LUBBOCK, Texas (KCBD) - Federal, state and local leaders joined each other Monday for a news conference about the legislation to designate a proposed extension of Interstate 27 as a federal highway. The bill, introduced by Representative Jodey Arrington of Lubbock and Representative Henry Cuellar of Laredo, is deemed the Ports-to-Plains Highway Act of 2020. The Ports-to-Plains Alliance has worked for more than two decades on extending the Interstate.
“This is the next step in order to vie for the resources in the appropriations process to actually get it funded,” Arrington said. “We’re on the outside looking in. We are not a designated highway. There are many designated federal projects, and they’re the ones in the inner circle competing for the funds. We have to get into that winner’s circle in order to compete. This is a critical step. It’s been 20 years in the making. There might be a chance to do more than that in this window, but at a minimum, we need to have that designation so we can compete.”
The Ports-to-Plains federal highway would stretch from Laredo up to New Mexico, Oklahoma and Colorado. It’s expected that the improved transportation route would allow for safer and better trade.
“Every day there’s more than $1.7 billion of trade between the U.S. and Mexico,” Cuellar said. “That equates to more than $1 million of trade between the U.S. and Mexico every single minute. You look at all the trade from Texas, El Paso down to Brownsville, take all their trucks that pass, Laredo by itself will handle 51 percent of all the trade between El Paso down to Brownsville.”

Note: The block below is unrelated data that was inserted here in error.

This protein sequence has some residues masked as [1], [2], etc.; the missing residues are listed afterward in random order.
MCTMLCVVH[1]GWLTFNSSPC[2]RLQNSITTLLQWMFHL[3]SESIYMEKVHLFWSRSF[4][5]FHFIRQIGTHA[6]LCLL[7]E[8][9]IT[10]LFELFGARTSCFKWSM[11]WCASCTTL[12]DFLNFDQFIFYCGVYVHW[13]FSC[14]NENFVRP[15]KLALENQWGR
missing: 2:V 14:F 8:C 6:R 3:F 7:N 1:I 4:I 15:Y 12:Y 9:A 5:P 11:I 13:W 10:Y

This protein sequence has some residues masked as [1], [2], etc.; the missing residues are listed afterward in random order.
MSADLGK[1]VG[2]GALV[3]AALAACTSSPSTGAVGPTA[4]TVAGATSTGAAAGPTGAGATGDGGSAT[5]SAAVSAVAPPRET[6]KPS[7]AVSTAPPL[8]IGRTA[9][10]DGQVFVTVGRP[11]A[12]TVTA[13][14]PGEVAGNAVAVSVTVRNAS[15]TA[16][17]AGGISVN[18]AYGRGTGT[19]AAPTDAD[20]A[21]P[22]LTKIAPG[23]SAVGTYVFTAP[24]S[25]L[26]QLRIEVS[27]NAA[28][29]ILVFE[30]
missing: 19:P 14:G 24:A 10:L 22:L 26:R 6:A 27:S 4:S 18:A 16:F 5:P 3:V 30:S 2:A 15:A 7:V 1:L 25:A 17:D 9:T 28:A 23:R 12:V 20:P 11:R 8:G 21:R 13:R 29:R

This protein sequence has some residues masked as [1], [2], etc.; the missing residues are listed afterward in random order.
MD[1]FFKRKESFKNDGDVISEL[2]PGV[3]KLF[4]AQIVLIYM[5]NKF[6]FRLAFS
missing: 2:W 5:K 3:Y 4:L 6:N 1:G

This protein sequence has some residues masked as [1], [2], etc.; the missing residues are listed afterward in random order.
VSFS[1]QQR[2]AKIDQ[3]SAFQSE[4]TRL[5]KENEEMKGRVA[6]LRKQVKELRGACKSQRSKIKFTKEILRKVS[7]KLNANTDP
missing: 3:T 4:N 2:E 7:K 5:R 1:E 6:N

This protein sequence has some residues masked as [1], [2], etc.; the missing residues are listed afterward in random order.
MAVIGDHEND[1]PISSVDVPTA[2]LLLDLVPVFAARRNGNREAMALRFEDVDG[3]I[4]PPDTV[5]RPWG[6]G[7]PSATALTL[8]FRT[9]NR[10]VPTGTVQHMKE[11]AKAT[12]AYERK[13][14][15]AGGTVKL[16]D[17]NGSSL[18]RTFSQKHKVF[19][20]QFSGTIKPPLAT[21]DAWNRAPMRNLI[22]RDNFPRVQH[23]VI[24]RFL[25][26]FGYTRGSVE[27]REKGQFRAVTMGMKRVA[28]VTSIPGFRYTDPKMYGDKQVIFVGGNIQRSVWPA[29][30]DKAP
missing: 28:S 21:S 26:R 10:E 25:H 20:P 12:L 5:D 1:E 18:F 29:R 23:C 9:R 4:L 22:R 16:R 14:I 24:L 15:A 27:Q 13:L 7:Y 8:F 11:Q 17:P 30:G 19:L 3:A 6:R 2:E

Arrington said the corridor, while 5 percent of the country’s infrastructure, would be 55 percent of the nation’s economic activity. He said with the passage of the USMCA trade agreement, this was the best time to move forward with the project and provide for a bigger economic boost both in trade and the highway project itself, which has an estimated cost of $25.5 billion.
Lubbock Mayor Dan Pope has worked with local leaders to get behind the project and work on a report to introduce to the State of Texas.
“In 20 years, we would recoup 76 percent of the initial investment," Pope said. “It means $640 million a year in GDP gain to the State of Texas, $4.1 billion in travel time savings on an annual basis to the State of Texas. It makes an impact in 20 years of $55.6 billion to the Texas GDP.”
State leaders expect support for the project in the next legislative session based on impact studies.
“It’s a public safety issue,” State Senator Charles Perry said. “Interstate 35 can’t handle much more. As far as economic impact, start totaling up the pros and cons there aren’t any any cons. It’s united. It’s got momentum. In the big scheme of things, that economic investment is tremendous. I’m excited about the prospects. This has been a process for years and years and years but we’re looking forward to push this through this session and going back in 2021, in January, with a full blown plan with the backing of the feds on this designation.”
The federal bill has been referred to the House Committee on Transportation and Infrastructure.